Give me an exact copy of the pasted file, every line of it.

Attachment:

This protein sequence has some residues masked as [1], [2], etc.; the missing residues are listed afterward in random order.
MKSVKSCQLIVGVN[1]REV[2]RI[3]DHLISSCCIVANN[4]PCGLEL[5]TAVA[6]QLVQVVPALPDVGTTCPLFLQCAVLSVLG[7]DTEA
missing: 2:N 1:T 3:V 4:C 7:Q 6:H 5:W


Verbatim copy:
This protein sequence has some residues masked as [1], [2], etc.; the missing residues are listed afterward in random order.
MKSVKSCQLIVGVN[1]REV[2]RI[3]DHLISSCCIVANN[4]PCGLEL[5]TAVA[6]QLVQVVPALPDVGTTCPLFLQCAVLSVLG[7]DTEA
missing: 2:N 1:T 3:V 4:C 7:Q 6:H 5:W